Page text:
Any biological process is like watching a city being built. There are
things happening at all scales, from bolt tightening to the movement of large steel girders, that ultimately result in a structure that is both incredibly intricate and dynamic. Colour vision is no exception to this idea.
We will start at the “bolt tightening” scale of a single molecule and ultimately work our way out to the electric currents that actually run between cells. What you see below is a single molecule of what is, essentially, vitamin A (retinol). A photon of light is absorbed by the molecule and a key double bond flips from the ‘cis’ conformation to the more stable ‘trans’. This ‘switch’ is the first real event in a cascade that leads to seeing a color.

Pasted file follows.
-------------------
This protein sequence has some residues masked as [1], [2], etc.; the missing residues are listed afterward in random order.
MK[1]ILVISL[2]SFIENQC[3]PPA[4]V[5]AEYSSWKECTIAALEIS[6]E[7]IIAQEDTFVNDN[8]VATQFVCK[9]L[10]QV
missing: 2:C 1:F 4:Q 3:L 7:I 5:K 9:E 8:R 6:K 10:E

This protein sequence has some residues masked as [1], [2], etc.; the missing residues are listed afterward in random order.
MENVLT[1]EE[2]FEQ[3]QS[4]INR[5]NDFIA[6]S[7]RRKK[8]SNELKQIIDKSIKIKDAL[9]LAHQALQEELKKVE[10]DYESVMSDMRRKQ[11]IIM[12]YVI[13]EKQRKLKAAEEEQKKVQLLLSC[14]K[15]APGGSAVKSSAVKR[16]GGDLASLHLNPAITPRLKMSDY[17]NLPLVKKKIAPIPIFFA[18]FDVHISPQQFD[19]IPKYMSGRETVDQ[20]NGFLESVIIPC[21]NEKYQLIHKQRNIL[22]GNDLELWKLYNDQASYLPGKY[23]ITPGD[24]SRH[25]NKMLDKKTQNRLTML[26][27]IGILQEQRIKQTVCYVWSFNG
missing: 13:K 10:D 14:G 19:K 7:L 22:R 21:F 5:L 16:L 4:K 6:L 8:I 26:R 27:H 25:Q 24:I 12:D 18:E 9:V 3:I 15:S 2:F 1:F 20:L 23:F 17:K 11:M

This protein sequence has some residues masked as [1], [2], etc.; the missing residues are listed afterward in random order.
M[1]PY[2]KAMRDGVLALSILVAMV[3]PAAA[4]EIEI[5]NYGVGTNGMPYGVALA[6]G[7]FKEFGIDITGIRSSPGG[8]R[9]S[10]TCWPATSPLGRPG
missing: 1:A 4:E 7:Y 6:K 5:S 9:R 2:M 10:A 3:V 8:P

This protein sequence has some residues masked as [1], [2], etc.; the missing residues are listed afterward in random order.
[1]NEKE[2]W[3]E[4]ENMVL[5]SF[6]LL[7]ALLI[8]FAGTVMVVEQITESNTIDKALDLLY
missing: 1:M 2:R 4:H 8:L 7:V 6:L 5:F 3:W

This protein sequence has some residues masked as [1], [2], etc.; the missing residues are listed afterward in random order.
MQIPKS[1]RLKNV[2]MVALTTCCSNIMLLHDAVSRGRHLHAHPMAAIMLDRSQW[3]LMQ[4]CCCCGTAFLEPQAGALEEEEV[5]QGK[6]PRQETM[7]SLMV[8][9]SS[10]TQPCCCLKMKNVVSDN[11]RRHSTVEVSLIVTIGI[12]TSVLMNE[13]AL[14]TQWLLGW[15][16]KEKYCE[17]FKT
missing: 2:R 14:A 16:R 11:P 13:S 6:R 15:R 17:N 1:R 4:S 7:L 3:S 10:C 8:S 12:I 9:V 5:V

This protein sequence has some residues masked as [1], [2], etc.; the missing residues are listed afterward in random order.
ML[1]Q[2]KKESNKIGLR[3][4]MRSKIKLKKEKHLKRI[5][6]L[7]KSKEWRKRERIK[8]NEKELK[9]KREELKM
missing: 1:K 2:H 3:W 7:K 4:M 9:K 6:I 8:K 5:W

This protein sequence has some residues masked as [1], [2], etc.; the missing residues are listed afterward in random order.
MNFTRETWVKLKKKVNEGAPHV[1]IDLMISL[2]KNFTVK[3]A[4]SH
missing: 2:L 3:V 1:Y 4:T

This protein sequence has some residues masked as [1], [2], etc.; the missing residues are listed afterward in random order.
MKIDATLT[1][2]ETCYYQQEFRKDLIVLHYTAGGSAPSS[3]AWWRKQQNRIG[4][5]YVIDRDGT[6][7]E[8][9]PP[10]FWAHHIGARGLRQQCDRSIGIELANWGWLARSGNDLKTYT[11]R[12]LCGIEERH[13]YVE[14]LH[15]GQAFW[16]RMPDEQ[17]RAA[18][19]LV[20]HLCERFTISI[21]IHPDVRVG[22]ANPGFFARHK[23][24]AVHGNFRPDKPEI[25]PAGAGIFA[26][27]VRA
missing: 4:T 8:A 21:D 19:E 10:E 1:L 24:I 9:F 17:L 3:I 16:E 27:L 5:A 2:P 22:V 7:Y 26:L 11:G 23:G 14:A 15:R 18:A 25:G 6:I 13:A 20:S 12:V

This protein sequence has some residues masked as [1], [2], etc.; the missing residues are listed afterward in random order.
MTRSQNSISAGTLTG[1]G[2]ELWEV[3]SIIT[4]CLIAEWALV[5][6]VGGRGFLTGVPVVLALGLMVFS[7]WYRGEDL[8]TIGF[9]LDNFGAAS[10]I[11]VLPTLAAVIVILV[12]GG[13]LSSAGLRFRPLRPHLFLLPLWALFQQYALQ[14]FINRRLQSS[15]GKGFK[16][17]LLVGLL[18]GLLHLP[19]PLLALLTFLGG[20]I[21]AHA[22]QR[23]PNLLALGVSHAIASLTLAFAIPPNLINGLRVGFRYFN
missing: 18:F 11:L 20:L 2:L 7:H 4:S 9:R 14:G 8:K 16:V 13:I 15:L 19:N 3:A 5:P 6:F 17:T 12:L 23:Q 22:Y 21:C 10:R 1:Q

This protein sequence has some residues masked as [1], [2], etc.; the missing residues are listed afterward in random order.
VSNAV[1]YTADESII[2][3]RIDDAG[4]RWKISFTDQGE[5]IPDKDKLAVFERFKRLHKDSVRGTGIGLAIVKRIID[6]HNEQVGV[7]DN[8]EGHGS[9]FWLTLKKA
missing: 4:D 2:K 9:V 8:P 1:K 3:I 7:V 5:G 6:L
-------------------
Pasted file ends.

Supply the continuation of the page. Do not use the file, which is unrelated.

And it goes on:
There are some lies here (e.g. the double bound doesn’t rewind to the cis conformation by itself). We’ll keep taking steps back in time and space to see the bigger picture of vision (limited to how fast I can learn enough Synfig to animate it). This cascade amplifies this tiny tiny molecular event so effectively that you can see a single photon under the right (very very dark) conditions. Think about that, your brain can detect the movement of a single chemical bond!